Taken from the Monthly Notes, for August, 2012.
Why is it that so many in our day are content to live without any thought of God? The answer to that question is complex, but one of the contributors must surely be that Christianity has lost sight of the grandeur of God. Listen to the thoughts of Arthur Pink, taken from his book titled The Sovereignty of God.
The Sovereignty of God is an expression that once was generally understood. It was a phrase commonly used in religious literature … a theme frequently expounded in the pulpit. It was a truth which brought comfort to many hearts, and gave virility and stability to Christian character. But, today, to make mention of God’s Sovereignty is, in many quarters, to speak in an unknown tongue.
The Sovereignty of God. What do we mean by this … ? We mean the supremacy of God, the kingship of God… To say that God is Sovereign is to declare that God is God… to declare that He is the Most High, doing according to His will in the army of Heaven, and among the inhabitants of the earth, so that none can stay His hand or say unto Him what doest Thou? (Dan. 4:35)… to declare that He is the Almighty, the Possessor of all power in Heaven and earth so that none can defeat His counsels, thwart His purpose, or resist His will (Psa. 115:3)… to declare that He is “The Governor among the nations” (Psa. 22:28), setting up kingdoms, overthrowing empires, and determining the course of dynasties as pleases Him best. To say that God is Sovereign is to declare that He is the “Only Potentate, the King of kings, and Lord of lords” (1 Tim. 6:15). Such is the God of the Bible.
How different is the God of the Bible from the God of modern Christendom! The conception of Deity which prevails most widely today, even among those who profess to give heed to the Scriptures, is a miserable caricature, a blasphemous travesty of the Truth. The God of the twentieth century is a helpless, effeminate being who commands the respect of no really thoughtful man … the creation of maudlin sentimentality. The God of many a present-day pulpit is an object of pity rather than of awe-inspiring reverence. … To argue that God is “trying His best” to save all mankind, but that the majority of men will not let Him save them, is to insist that the will of the Creator is impotent, and that the will of the creature is omnipotent. To throw the blame, as many do, upon the Devil, does not remove the difficulty, for if Satan is defeating the purpose of God, then, Satan is Almighty and God is no longer the Supreme Being.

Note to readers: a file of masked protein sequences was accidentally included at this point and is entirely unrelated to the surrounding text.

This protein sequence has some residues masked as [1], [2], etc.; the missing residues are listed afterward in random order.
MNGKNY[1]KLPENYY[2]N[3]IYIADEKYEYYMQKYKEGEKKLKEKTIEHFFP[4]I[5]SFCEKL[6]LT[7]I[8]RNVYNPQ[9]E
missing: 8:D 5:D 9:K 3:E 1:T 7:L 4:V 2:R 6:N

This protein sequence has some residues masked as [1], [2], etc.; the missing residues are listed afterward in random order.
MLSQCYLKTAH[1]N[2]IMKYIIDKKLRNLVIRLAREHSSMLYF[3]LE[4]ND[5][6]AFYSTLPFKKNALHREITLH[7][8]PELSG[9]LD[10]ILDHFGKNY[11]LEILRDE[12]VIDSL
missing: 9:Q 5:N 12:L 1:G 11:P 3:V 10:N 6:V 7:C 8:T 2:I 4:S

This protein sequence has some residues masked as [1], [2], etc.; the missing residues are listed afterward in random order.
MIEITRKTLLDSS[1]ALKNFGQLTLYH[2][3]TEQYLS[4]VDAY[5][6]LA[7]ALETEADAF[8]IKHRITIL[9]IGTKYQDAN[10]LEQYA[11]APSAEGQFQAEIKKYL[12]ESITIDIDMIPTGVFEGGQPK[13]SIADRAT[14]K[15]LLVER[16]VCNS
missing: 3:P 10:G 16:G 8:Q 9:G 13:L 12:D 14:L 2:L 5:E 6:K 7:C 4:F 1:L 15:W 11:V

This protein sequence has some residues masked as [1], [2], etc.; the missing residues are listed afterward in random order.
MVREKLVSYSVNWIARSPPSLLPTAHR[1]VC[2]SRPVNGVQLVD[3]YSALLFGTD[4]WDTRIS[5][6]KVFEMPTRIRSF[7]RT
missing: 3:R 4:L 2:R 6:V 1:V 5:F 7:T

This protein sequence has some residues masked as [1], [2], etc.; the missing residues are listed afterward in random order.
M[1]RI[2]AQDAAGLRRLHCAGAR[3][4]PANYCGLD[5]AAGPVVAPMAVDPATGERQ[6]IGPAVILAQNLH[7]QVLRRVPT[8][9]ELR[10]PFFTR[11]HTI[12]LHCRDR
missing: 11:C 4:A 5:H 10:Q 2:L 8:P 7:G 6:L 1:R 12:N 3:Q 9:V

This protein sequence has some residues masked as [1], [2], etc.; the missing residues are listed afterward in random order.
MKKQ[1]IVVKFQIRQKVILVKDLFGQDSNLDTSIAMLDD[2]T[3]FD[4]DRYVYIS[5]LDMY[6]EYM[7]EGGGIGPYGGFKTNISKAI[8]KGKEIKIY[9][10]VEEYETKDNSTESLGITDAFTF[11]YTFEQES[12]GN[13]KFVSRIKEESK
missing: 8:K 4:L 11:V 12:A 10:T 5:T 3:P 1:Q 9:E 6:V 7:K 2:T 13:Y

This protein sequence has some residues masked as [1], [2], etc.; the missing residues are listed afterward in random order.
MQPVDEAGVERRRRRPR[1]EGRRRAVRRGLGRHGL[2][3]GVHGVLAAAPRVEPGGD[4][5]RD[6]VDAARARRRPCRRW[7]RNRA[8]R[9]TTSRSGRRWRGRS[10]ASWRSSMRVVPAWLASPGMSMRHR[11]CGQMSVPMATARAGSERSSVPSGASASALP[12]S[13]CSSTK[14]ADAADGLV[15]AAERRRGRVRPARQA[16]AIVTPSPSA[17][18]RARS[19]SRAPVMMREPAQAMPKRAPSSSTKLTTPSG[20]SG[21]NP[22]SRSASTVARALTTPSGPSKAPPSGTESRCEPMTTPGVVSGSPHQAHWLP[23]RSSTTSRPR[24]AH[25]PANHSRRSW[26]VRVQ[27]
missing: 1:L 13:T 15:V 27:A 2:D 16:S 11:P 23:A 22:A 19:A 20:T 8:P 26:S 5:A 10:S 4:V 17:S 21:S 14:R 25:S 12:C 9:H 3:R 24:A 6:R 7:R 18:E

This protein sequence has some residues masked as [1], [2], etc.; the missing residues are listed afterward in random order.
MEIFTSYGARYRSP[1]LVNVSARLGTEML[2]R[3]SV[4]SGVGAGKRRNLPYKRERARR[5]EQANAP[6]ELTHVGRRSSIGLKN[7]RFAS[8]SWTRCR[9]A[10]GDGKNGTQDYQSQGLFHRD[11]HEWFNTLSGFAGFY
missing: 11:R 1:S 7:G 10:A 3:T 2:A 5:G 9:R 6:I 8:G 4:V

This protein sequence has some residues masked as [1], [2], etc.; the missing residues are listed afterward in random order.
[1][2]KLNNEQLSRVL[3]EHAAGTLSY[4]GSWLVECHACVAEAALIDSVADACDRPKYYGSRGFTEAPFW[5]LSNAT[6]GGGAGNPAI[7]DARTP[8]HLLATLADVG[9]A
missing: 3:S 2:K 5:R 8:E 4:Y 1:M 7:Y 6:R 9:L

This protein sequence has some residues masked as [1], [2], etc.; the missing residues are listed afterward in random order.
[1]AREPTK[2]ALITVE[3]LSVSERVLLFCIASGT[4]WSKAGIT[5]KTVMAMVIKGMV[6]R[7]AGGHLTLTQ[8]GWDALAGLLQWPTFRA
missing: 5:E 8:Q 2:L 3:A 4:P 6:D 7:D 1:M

To declare that the Creator’s original plan has been frustrated by sin, is to dethrone God. To suggest that God was taken by surprise in Eden and that He is now attempting to remedy an unforeseen calamity, is to degrade the Most High to the level of a finite, erring mortal. To argue that man is a free moral agent and the determiner of his own destiny, and that therefore he has the power to checkmate his Maker, is to strip God of the attribute of Omnipotence. To say that the creature has burst the bounds assigned by his Creator, and that God is now practically a helpless Spectator before the sin and suffering entailed by Adam’s fall, is to repudiate the express declaration of Holy Writ, namely, “Surely the wrath of man shall praise Thee: …” (Psa. 76:10). [T]o deny the Sovereignty of God is to enter upon a path which, if followed to its logical terminus, is to arrive at blank atheism.
Sovereignty characterises the whole Being of God, … evidenced on every page of Scripture.
If Pink is correct, the question we must all ask is this: “Does my life as a Christian show that I really believe that God is sovereign, or am I simply confirming atheists in their hardness of heart and in their disbelief? Over to us.